Doubts over future of Gorleston pupil referral unit
Fears have been expressed for some of Norfolk’s vulnerable children after Norfolk County Council launched a consultation about the future of its five pupil referral units (PRUs), including one in Gorleston.
The council could shut the permanent bases for children who have been expelled, are at risk of being expelled or who are too ill to attend mainstream schools.
Instead, it wants to set up one “hard to place” base for children who cannot return to school, and a short stay base with three satellites – all at locations yet to be revealed.
The move, planned from September 2011, is predicted to save �213,000 a year and is designed to enable schools to work more closely together to keep higher numbers of children in mainstream schools.
The five PRUs are:
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n Southern Area – Elm Road Centre, Thetford.
n Western Area – Field Lane, King’s Lynn
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n Eastern Area – Brooklands Centre, Gorleston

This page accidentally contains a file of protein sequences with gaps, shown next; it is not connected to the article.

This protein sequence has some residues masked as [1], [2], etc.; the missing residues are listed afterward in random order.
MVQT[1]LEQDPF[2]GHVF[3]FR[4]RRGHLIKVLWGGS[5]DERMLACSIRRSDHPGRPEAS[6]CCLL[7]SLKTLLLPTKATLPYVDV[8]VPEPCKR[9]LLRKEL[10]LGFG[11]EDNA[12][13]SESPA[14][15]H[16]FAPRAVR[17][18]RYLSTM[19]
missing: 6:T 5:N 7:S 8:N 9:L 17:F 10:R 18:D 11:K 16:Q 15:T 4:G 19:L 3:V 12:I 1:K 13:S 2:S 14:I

n Central Area – Locksley School, Norwich
n Northern Area – Douglas Bader Centre, Coltishall.
Phil Harris, vice-chairman of the governors at Douglas Bader Centre, said the plan did not “put children first – particularly vulnerable children and their families and communities”.
He said: “The impact of the proposal would be to take out or at least drastically reduce Douglas Bader Centre support to a group of schools that extends from Wells to Stalham and inland as far as Dereham and Reepham.”
Alison Thomas, the council’s cabinet member for children’s services, said: “We want to ensure we are providing the best possible education and support for children who are excluded or are at risk of exclusion and are currently consulting on the best way to deliver this service.
“Our aim is to focus our efforts on the front line, delivering more support to children in school to lower rates of exclusion. This will mean we can reduce costs and review the use of our premises to ensure we are delivering a service that provides the best value for money and the best support to children who are most in need.” She said the changes would allow schools to “help prevent exclusion”, which was “in the best interests of the children”.
To take part in the consultation, go to www.schools.norfolk.gov.uk and click on “finance” then “fair funding”.